Diagnosing and treating chickenpox
How is chickenpox diagnosed?
Any rash, especially if it is accompanied by cold or flu symptoms, including a fever, should be assessed by a medical doctor. These are often signs of any number of viral and sometimes bacterial infections. Many infections are contagious and will require careful treatment.
A doctor will assess the overall symptoms being experienced and conduct a physical exam, assessing the nature of rash and blisters on the body.
Your doctor may ask you a series of questions which can include:
- When did you first begin to feel unwell?
- What symptoms or changes to your body have you noticed?
- Do you know of anyone with chickenpox you may have recently been exposed to?
- Have you, or has your child, been vaccinated against chickenpox?
- If yes, how many doses of the vaccine have been administered?
- Are you, or your child, currently taking any medications or supplements (over-the-counter or prescribed)?
- Is your child attending a child care facility or school?
- Are you pregnant?
- Are you a new mom and breast-feeding?
Confirmation of chickenpox can be done with the assistance of blood tests or a culture of lesion samples.
Those who are potential high-risk cases, especially, will need to be diagnosed by a doctor as soon as any suspicion arises, so as to avoid any potential complications.
How is chickenpox treated?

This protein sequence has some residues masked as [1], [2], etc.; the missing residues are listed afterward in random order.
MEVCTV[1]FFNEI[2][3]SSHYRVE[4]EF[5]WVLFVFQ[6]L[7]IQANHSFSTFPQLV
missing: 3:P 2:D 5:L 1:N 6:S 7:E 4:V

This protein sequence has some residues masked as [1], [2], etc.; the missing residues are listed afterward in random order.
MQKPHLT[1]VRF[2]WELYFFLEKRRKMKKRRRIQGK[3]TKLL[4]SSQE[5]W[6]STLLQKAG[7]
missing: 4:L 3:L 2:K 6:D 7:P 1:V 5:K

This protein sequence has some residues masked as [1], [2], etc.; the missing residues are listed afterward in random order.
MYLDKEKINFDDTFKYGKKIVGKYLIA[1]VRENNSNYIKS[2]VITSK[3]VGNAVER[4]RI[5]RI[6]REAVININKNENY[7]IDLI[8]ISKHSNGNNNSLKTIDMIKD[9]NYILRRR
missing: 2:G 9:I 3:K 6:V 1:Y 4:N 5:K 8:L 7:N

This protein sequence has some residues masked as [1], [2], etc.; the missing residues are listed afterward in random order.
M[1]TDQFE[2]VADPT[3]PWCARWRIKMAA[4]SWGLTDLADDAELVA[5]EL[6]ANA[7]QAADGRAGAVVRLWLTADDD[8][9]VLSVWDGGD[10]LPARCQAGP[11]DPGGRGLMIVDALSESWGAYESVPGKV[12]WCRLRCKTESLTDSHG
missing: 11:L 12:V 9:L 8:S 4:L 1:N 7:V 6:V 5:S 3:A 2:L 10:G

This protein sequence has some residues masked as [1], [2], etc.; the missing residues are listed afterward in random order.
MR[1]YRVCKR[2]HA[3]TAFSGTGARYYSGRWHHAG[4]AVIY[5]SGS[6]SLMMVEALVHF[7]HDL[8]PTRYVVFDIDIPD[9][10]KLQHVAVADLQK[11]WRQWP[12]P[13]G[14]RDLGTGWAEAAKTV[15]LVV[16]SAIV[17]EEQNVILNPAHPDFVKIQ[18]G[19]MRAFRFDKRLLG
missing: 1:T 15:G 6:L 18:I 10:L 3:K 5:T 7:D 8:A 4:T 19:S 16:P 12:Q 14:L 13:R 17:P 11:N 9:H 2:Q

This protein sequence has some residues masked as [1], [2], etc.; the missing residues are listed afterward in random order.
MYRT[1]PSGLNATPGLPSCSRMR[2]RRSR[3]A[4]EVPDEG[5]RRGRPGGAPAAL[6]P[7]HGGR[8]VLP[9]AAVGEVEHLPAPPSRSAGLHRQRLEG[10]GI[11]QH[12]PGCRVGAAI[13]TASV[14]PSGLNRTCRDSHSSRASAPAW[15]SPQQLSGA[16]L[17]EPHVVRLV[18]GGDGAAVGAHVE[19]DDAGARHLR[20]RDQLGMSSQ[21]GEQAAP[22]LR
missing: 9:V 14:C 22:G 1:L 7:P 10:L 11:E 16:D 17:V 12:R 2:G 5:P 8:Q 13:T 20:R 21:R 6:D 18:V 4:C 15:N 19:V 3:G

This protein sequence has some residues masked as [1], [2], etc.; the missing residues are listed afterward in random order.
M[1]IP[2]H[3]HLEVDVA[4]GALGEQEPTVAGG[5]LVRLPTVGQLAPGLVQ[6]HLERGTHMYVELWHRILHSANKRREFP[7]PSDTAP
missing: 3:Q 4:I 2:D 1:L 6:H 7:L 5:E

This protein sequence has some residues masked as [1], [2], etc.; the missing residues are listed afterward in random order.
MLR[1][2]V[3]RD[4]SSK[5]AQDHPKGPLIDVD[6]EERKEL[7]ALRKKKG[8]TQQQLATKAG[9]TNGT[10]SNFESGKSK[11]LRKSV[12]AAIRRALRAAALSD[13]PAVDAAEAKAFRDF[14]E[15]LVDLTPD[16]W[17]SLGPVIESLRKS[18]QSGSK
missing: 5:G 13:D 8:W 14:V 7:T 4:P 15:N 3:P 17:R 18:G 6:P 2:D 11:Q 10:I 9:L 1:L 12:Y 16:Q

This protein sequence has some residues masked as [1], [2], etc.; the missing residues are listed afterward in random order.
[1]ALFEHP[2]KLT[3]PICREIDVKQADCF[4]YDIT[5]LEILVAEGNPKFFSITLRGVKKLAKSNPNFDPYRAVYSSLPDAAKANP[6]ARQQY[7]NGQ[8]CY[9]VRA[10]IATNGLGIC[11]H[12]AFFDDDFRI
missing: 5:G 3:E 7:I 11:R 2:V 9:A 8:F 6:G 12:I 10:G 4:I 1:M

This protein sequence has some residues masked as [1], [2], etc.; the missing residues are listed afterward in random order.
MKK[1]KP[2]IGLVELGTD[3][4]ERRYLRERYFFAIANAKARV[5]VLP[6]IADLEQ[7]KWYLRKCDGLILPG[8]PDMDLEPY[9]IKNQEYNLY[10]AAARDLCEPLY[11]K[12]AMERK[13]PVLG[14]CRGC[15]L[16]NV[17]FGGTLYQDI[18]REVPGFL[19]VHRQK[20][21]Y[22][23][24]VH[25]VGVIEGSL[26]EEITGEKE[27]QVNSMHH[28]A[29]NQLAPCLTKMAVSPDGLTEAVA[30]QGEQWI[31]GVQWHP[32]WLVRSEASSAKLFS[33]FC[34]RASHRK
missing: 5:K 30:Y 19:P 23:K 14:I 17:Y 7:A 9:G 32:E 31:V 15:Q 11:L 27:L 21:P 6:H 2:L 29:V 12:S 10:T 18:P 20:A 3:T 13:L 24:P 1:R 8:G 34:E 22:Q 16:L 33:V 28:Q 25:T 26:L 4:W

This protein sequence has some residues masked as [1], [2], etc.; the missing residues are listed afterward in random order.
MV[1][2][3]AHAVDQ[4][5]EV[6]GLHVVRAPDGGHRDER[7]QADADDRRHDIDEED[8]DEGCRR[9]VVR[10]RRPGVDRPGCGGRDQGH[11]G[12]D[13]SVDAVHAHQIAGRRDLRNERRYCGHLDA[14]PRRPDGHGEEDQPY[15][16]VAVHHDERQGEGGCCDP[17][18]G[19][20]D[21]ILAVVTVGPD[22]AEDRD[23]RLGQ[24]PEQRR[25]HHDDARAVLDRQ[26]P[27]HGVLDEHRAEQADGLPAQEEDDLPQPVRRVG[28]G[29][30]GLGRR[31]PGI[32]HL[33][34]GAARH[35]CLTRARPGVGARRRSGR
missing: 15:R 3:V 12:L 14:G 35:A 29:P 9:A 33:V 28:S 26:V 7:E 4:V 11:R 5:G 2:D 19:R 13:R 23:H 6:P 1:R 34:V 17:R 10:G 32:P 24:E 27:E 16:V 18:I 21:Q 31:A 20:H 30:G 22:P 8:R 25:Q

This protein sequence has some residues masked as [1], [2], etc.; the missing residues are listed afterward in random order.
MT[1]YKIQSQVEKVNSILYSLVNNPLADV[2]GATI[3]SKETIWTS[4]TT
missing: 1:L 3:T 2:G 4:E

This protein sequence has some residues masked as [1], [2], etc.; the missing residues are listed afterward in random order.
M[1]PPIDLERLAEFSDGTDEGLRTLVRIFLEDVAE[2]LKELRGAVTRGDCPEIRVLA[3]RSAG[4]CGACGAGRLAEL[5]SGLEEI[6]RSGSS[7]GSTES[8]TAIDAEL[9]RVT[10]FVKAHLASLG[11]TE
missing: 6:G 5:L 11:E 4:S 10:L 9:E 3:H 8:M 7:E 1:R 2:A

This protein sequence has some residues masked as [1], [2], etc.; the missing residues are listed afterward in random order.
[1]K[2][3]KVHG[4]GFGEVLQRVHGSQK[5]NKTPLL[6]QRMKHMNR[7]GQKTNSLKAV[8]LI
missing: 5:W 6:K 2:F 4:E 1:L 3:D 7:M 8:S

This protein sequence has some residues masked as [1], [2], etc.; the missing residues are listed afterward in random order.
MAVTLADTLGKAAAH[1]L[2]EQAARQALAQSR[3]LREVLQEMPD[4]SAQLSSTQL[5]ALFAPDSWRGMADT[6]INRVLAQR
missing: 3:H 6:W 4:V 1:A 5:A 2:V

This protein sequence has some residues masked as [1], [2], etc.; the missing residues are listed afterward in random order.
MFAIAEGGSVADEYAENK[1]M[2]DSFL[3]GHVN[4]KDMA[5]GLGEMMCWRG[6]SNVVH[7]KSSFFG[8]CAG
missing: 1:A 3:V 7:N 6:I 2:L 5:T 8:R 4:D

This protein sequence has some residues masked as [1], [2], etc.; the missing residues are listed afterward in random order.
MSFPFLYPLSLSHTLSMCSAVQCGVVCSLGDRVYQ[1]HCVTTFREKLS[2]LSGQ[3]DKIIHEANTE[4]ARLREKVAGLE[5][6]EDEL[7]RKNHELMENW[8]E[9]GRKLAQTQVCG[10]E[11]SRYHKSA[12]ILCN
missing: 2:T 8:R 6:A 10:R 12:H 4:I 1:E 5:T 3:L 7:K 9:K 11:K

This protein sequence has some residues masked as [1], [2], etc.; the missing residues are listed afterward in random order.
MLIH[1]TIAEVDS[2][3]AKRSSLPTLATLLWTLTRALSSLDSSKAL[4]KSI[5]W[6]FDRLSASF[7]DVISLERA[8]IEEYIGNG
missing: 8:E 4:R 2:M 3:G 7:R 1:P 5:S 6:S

In most instances a mild chickenpox infection will require homecare. A doctor will likely advise way to best manage the infection symptoms while the virus works through the body’s system. A doctor will also insist on keeping away from public places, work or school while an infection is contagious.
Treatment recommendations will take into account a person’s age, overall health condition, how long ago exposure to the virus took place, the symptoms being experienced, as well as whether you fall into a high-risk category.
- A generally healthy child experiencing itching and fever will be required to stay home. A doctor will prescribe or recommend non-aspirin based medications to help reduce fever. It is vitally important that children with a viral infection are never given aspirin as it places them at high risk of developing Reye’s Syndrome, which is a condition that severely affects the liver and brain, and can result in death.
- Teenagers and adults experience more severe symptoms and are thus at higher risk for possible complications. In this case, as well as if there are signs of a weak immune system, or a woman is pregnant, a doctor may prescribe antihistamine medications to help protect against the virus and topical ointments to help alleviate itching.
- If high-risk, antiviral medications may be prescribed to reduce or prevent possible complications as a result of the viral infection. The medications are not prescribed as a ‘cure’ for chickenpox, but more so to alleviate any potential complication risks, reduce chickenpox symptoms and assist the body with healing.
Treatment recommendations and homecare
For the most part, homecare treatment recommendations will be made by your doctor to best ensure relief from symptoms, and prevent any further infections. Unless a case of chickenpox is complex, the following self-care measures can be easily implemented at home: